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Mentor Advice

Question

What are some approaches you used to make study abroad a reality for a student from a diverse background who most likely would not have done so?

6 Replies from Mentors

  • mentor picture LaNitra Berger
     
    LaNitra Berger
    Senior Manager of Research and Policy
    NAFEO
    Funding is usually the most significant barrier for students. I have helped students locate...
    Funding is usually the most significant barrier for students. I have helped students locate funding for their study abroad programs and helped them to convince their parents that their experience would be worthwhile. Even though a student may have secured funding for their program, they may still have to come up with money up front to buy plane tickets or apply for a passport. These fees can be substantial and can prohibit a student from participating in a program. Also, many students rely on the support of their family and their community to help them get an education. I always encourage students to reach out to this same network for study abroad support. Neighbors, friends, and local businesses all have a stake in student success, so they are often willing to offer financial support to students if they understand how study abroad fits into their career goals.
  • mentor picture Kenya Casey
     
    Kenya Casey
    Study Abroad Advisor
    Emory University
    I share my own story about studying abroad and the obstacles that I encountered. I also...
    I share my own story about studying abroad and the obstacles that I encountered. I also educate students about the resources that are available. Students like to hear from other students, so whenever possible, I try to connect a former study abroad student with a student inquiring or hesitant about studying abroad. Hearing the study abroad perspective from another student is important.
  • mentor picture Yating Haller
     
    Yating Haller
    Assistant Director
    Global Engineering Program, Purdue University
    During a study abroad fair at my former institution an African American student and her mother...
    During a study abroad fair at my former institution an African American student and her mother were walking by and I engaged them in conversation about studying abroad. It was clear that the student had interest but her mother had serious concerns. I did not let her go at that time. I gave her my card and ask her to drop by my office for a chat. We did not talk about study abroad programs at all, but just life in general. We had a lovely 30 minute chat, and I remember thinking, "This is great, it has been a long time since I sat down and REALLY got to know a student, rather then just process the students through the advising session. I became her mentor, and she started to hang out at my office quite a bit. Of course, her interest for study abroad grew stronger as she saw me interacting with other participants. I asked her mom to give me a call (relaying the message through the student) and had a good chat with her mom over the phone. The student ended up studying at Kansai Gaidai University in Japan, and had a wonderful growing experience. Sometimes, it really takes one student at a time.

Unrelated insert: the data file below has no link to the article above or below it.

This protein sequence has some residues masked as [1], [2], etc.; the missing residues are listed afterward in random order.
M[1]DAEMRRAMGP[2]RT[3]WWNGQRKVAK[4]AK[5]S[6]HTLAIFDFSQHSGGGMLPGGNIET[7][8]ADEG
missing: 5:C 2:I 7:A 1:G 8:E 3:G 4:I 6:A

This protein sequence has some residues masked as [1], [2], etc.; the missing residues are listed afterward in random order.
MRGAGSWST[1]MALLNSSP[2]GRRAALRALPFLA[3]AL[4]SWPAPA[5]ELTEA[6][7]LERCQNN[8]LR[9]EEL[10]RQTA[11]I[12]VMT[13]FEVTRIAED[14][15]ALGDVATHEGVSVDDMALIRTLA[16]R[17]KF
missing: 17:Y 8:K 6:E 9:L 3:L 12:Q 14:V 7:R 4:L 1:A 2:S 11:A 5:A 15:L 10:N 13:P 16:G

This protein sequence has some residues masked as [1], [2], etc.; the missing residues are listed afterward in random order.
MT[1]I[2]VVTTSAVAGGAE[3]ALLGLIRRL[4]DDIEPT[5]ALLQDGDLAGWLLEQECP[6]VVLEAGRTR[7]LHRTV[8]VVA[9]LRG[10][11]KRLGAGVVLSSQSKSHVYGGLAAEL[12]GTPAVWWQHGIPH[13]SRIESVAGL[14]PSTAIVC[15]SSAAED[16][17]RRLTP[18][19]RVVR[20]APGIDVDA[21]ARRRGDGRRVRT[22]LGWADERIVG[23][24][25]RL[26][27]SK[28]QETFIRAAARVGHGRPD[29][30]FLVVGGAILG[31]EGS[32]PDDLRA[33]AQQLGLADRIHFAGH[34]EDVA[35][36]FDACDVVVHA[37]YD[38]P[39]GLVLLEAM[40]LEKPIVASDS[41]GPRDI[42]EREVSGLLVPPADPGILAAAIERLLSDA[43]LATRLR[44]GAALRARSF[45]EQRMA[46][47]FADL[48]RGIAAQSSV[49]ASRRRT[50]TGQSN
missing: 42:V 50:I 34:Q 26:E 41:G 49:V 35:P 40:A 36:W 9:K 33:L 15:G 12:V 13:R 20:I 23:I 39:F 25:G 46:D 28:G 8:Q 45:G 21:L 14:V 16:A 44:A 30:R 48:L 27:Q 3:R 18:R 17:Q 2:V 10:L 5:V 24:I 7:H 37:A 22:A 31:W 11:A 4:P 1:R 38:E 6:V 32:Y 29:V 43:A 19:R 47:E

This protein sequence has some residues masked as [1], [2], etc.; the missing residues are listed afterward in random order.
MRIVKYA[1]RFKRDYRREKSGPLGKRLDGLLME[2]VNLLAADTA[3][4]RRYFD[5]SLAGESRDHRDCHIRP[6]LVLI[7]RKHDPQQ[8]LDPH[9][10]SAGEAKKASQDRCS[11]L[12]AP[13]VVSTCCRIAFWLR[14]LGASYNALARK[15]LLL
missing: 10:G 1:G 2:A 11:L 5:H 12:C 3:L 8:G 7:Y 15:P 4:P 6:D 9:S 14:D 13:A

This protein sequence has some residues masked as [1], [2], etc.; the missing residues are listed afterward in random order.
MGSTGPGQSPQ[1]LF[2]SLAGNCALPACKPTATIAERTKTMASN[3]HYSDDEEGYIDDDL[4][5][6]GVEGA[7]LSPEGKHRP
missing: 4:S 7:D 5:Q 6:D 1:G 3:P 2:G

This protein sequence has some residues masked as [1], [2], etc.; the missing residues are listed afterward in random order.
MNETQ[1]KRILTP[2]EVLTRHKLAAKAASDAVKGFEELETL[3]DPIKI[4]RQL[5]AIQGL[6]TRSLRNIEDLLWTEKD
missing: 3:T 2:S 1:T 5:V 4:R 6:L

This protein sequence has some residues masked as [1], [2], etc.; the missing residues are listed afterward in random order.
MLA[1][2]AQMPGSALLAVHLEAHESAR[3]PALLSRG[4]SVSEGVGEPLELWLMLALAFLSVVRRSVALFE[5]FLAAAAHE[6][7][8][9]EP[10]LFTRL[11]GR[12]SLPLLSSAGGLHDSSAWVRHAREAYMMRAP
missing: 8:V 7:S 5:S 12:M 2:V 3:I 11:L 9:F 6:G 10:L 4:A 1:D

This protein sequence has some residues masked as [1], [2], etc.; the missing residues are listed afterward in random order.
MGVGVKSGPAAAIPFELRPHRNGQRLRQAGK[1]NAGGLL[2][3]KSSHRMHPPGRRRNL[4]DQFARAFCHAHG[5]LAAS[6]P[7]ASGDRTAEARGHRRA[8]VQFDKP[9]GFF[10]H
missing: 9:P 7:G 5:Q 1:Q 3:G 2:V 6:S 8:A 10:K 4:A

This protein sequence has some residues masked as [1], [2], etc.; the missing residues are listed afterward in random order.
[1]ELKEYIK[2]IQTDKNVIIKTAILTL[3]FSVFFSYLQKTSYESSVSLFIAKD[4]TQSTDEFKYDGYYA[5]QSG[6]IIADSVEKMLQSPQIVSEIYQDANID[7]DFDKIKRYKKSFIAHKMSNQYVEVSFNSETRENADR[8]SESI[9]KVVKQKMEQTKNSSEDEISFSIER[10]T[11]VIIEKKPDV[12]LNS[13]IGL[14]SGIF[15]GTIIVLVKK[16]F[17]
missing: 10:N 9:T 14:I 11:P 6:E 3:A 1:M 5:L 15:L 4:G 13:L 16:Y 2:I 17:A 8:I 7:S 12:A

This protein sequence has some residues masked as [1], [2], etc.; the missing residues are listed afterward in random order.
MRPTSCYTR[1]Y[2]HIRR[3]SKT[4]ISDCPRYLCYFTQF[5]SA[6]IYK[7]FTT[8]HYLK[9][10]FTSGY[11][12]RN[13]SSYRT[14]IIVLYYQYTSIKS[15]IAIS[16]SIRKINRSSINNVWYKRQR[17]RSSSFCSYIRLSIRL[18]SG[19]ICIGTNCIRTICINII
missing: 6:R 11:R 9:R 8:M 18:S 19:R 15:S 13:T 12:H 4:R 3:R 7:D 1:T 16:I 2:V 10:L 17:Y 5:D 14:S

• mentor picture Tony Laing
     
    Tony Laing
    Ph.D. Candidate at Education Policy Studies and AFRO Studies
    University of Illinois – Urbana, Champaign
    In my present position as Diversity and Program Exchange Advisor at Massachusetts College of Art...
    In my present position as Diversity and Program Exchange Advisor at Massachusetts College of Art and Design, I have hosted a luncheon for students of color, as a way to generate interest in study abroad. In addition, I routinely talk with students – especially students of color - about study abroad options, including working with some to locate scholarships for their respective study abroad programs.
  • mentor picture Malaika Marable Serrano
     
    Malaika Marable Serrano
    Assistant Director of Global Communities
    University of Maryland
    I think it’s important to understand where the student is coming from and listen to their concerns...
    I think it’s important to understand where the student is coming from and listen to their concerns about studying abroad. They could have misconceptions (e.g. must speak a foreign language in order to study abroad) or legitimate concerns (e.g. financial aid, transfer credit, fears or racism or anti-American sentiment abroad). I’ve spoken with students one-on-one and in groups about these issues. Since many historically under-represented groups never come into the study abroad office, I seek them out!
  • mentor picture Anthony Yuen
     
    Anthony Yuen
    Outreach, Communications & Marketing
    Summer Sessions, Study Abroad & Lifelong Learning
    It's critical to understand that while a student may share many qualities with others from the...
    It's critical to understand that while a student may share many qualities with others from the same or similar backgrounds, each student is their own person and advisors should not make assumptions based solely on students' background. Advisors must qualify students individually, and recognize each student as a whole person with their student status being just one element of their makeup.

    Because students often have multiple roles, identities, and perspectives, I've found more often than not the decision to study abroad rests not only with the student, but with many other "stakeholders" in the process (parents, friends, employers, advisors). In order for study abroad to be fully realized, it's been helpful to explore these relationships and to help the student be able to sort through the various expectations, support, beliefs, desires, and obligations that can influence their decision-making process.

 
 
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